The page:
EPFL helps turn an old Brussels garage into a museum

The old garage and its showroom in May 2018. © Wikimedia Commons

The old garage and its showroom in May 2018. © Wikimedia Commons

HOUSE 3, an all-wooden structure designed and hand-built by first-year architecture students at EPFL, was unveiled on 30 May in the showroom of an old Citroën garage in Brussels. It is part of an initiative to transform the building into an internationally renowned museum.

HOUSE 3 will spend the next 13 months at its new home in Brussels. This prototype house is the work of a group of 150 first-year architecture students at EPFL. The structure was inaugurated in Belgium’s capital on 30 May, and attendees included a number of cultural figures.

The region’s local government, with the support of the Centre Pompidou, plans to transform the old Citroën garage and showroom into a contemporary art and architecture museum in 2019. In response to a request from the Brussels architecture center CIVA, EPFL contributed to the makeover project by loaning HOUSE 3. The structure was assembled in the former garage showroom, a 7,200 m2 space with 21-meter-high ceilings.

Hand-assembled in two weeks

The students who designed HOUSE 3 had to follow a number of rules set by EPFL’s ALICE architectural laboratory to enhance the learning experience. First, each room in the house needed to be designed by a separate group of students, yet all the rooms had to fit together both structurally and conceptually. In addition, the overall structure had to consist of a series of spaces that could be lived in and shared. These spaces include an entryway with a pirate radio station, hanging gardens, a breakfast room, a stage, a beach, and a balcony on the upper floor. HOUSE 3, which was prefabricated in EPFL’s workshops, was hand-assembled in the Brussels showroom by the students over the course of two weeks.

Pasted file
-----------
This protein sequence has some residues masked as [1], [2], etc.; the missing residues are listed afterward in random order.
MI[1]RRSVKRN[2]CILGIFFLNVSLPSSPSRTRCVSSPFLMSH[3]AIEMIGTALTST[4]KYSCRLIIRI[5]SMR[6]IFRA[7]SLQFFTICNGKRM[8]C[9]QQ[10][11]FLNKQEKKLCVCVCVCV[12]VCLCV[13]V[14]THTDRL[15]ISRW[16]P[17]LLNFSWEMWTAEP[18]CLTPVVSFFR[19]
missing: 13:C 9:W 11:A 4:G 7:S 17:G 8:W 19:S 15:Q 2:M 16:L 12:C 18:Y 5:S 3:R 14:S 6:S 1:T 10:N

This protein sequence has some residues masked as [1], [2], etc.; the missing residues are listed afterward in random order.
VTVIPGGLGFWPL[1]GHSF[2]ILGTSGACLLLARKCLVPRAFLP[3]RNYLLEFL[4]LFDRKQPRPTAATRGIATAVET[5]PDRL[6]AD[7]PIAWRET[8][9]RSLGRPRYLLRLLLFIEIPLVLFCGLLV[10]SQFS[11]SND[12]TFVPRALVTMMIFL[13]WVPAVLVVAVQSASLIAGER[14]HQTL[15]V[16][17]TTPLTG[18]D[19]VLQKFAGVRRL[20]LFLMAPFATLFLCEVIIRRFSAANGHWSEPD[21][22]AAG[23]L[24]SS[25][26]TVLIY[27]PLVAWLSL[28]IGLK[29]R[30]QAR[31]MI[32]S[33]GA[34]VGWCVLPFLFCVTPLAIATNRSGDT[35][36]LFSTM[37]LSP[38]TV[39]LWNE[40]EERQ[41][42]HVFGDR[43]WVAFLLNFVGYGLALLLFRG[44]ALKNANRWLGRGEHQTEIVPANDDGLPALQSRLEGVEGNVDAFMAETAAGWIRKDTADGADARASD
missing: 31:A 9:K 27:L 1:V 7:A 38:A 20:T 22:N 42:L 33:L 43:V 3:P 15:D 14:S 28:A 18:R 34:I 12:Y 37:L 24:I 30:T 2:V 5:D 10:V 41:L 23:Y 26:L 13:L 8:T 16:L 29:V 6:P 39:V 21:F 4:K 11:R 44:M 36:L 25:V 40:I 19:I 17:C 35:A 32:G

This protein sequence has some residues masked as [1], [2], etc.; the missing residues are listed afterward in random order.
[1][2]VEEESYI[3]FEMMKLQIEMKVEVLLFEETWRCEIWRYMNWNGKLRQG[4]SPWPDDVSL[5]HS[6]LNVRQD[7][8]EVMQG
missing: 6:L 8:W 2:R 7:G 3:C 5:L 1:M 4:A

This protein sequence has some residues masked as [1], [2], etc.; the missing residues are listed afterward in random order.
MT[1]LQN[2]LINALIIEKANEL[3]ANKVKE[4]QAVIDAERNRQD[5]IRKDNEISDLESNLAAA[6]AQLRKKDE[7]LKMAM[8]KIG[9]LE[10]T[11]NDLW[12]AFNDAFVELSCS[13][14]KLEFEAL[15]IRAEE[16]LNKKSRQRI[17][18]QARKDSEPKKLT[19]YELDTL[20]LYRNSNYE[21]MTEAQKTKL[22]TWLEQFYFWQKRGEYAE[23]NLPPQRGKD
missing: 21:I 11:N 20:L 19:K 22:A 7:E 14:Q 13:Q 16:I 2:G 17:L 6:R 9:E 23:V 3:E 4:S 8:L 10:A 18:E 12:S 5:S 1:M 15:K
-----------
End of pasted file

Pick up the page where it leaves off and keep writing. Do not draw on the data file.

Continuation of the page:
The Citroën garage and showroom were designed in 1934 by French architect Maurice­Jacques Ravazé together with Belgian architects Alexis Dumont and Marcel Van Goethem. The modernist building, which is considered part of the country’s cultural heritage, sits along a canal near Brussels’ historical district. It has not been used since December 2017, and the work of transforming it into a museum will begin in the spring of 2019.

Symposium in fall

For the past three years, EPFL’s ALICE laboratory, led by Professor Dieter Dietz, has been giving first-year architecture students the chance to build a prototype wooden house. The students’ first structure, HOUSE 1, was set up on the EPFL campus in 2016. The following year, the next group of students built HOUSE 2 in two phases: the full structure went up in Zurich, and then a smaller version was assembled at one of French-speaking Switzerland's largest unused industrial sites, in Malley (near Lausanne).

HOUSE 2 was nominated for the 2017 Hochparterre Award in the design category. In December 2017, HOUSE 1 won the Swiss Design Award for research. Professor Dietz and his team will be in Brussels this fall to discuss the HOUSE 3 design as part of a symposium held in the very showroom housing the structure.

Press kit: http://bit.ly/HOUSE3_EPFL

Author: Sandrine Perroud

Source: EPFL